You know when it’s not quite so embarrassing? When the characters themselves are 8 years old. Yale Stewart’s JL8 (formerly known as Little League) envisions the members of the Justice League as little kids. I don’t know how he gets away with it, as DC Comics already has its own “superheroes as little kids” concept with Tiny Titans (the publisher doesn’t appear to mind, though, as the webcomic seems to have led to a deal for a Superman book). The characters of JL8 look less abstract, though, resembling characters in an ’80s Saturday morning cartoon. (Justice League Babies?) Or, perhaps even more appropriately, they all seem to have leaped off the same character sheet as Art Adams’ X-Babies.
For a while it felt as if DC Comics was just going to talk about all its July books without ever soliciting them. News of Grayson and Robin Rising and relaunches of Suicide Squad and Teen Titans trickled out of the DC offices before the dam finally burst on Tuesday afternoon. (That’s why this week’s planned look at the “pilot episode” of Batman Eternal will have to wait.)
In fact, these solicitations are a little overstuffed, with a list of DC’s special September issues that lets us compare and contrast. Note too that while the September issues take place in The Future, they’re only two months removed from their July predecessors — so a good bit of current storylines may well be put on hold.
BECAUSE YOU LOVE THE NUMBERS
Here are the numbers. For the superhero line, DC is soliciting 42 regular ongoing series in July, plus the penultimate issue of Superman Unchained and an extra issue of Justice League. (It’s also putting out five annuals, five issues each of Batman Eternal and Futures End, a Harley Quinn special and the Robin Rising special, for a grand total of 61 single issues.) For September, there are 40 special Futures End tie-in issues, with 3-D covers like those on last year’s “Villains Month” comics. Basically, all the regular ongoing series except All Star Western, Justice League 3000 and Secret Origins get a Futures End issue in September. That doesn’t necessarily mean those three series are canceled, as none of them is part of Futures End’s “five years later” premise. September also includes a Booster Gold: Futures End issue, which one might reasonably think is a good indication of a new series for Booster — but I guess we’ll have to wait and see to be sure. Thus, July’s 42 ongoings, minus the three non-participating series, plus the Booster Gold issue, equal September’s 40 issues.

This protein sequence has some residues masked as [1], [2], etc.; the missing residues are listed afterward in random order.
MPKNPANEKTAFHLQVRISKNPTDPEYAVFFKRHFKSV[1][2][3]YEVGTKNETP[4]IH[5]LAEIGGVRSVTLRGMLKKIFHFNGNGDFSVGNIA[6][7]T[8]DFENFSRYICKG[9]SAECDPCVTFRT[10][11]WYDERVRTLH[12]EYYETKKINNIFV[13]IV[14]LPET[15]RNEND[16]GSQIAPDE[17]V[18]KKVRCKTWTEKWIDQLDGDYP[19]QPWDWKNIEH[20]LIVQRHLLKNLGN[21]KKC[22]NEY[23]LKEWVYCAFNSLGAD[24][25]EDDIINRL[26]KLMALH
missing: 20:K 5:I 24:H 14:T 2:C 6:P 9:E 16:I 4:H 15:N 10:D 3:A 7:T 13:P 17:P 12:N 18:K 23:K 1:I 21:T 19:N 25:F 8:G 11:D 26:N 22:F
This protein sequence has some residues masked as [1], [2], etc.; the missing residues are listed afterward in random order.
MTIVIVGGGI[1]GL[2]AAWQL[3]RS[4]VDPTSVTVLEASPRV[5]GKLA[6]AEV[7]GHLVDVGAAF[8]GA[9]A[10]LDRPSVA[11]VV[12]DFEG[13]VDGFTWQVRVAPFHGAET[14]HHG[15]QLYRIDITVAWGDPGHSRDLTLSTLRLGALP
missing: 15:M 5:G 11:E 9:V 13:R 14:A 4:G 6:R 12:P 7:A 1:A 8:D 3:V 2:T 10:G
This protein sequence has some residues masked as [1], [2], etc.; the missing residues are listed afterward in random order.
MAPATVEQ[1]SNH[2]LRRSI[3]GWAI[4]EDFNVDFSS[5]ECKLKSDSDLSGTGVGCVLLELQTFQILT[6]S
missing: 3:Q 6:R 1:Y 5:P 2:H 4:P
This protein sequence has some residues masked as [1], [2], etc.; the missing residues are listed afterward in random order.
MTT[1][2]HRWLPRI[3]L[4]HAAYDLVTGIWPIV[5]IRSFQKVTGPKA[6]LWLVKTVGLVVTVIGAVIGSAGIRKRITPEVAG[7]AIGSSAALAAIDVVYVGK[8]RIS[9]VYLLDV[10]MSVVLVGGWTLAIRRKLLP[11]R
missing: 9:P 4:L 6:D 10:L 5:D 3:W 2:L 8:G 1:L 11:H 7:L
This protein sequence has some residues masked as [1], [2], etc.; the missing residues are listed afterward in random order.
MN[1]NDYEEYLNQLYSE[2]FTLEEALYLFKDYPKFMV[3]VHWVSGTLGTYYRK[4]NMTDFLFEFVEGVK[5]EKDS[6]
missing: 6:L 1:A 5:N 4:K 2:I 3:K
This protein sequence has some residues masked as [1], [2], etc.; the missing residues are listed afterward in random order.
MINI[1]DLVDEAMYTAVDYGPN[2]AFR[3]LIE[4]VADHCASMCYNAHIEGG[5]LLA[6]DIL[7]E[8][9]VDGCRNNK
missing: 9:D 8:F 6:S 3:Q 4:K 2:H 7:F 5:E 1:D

“When I first got this role I just cried like a baby because I was like, ‘Wow, next Halloween, I’m gonna open the door and there’s gonna be a little kid dressed as the Falcon.’ That’s the thing that always gets me. I feel like everybody deserves that. I feel like there should be a Latino superhero. Scarlett does great representation for all the other girls, but there should be a Wonder Woman movie. I don’t care if they make 20 bucks, if there’s a movie you’re gonna lose money on, make it Wonder Woman. You know what I mean, ’cause little girls deserve that. There’s so many of these little people out here doing awful things for money in the world of being famous. And little girls see that. They should have the opposite spectrum of that to look up to.”
– Captain America: The Winter Soldier star Anthony Mackie, discussing playing the Falcon, and the need for more representation of women and minorities in superhero movies
Dustin Nguyen has revealed a T-shirt design that undoubtedly will be a must-buy for fans of the artist and of the classic Wonder Woman: “Wonder Woman: Transform,” capturing the character’s fast-spinning change from Diana Prince to the Amazing Amazon. See the full image below.
The shirt will be available “soon” from Graphitti Designs.
Comics fans searching for a visually bold yet affordable way to liven up a room may find something that suits their tastes, and their budgets, from GeekMyWall, which offers a line of striking typographic posters inspired by comics characters.
Harley Quinn, Batman, Green Lantern, Rorschach, V — they’re all represented in prints beginning at 11 inches by 17 inches or $25. Each figure is created from character-appropriate quotes. For instance, Wonder Woman is, “Of all people, you know who I am … …who the world needs me to be. I’m Wonder Woman.” And The Flash: “‘I’m getting lectured on child safety from a man who’s gone through four Robins?”
They’re also available as T-shirts. And if the comic characters aren’t for you, there are plenty of television- and movie-themed options.
“Handcrafted with austere beauty and fierce determination, Princess Diana of Themyscira dons her iconic costume of stars and stripes, sworn to protect the world and uphold her mantle as Wonder Woman,” the Sideshow description reads. “[...] She carries a long spear across her shoulders, and her iconic shield grasped firmly at her side – but above all, she carries the Amazons’ message of peace and justice.”
The Sideshow Exclusive version gives collectors the option of replacing Wonder Woman’s shield with a labrys. Both versions are priced at $399.99; preorders begin Thursday.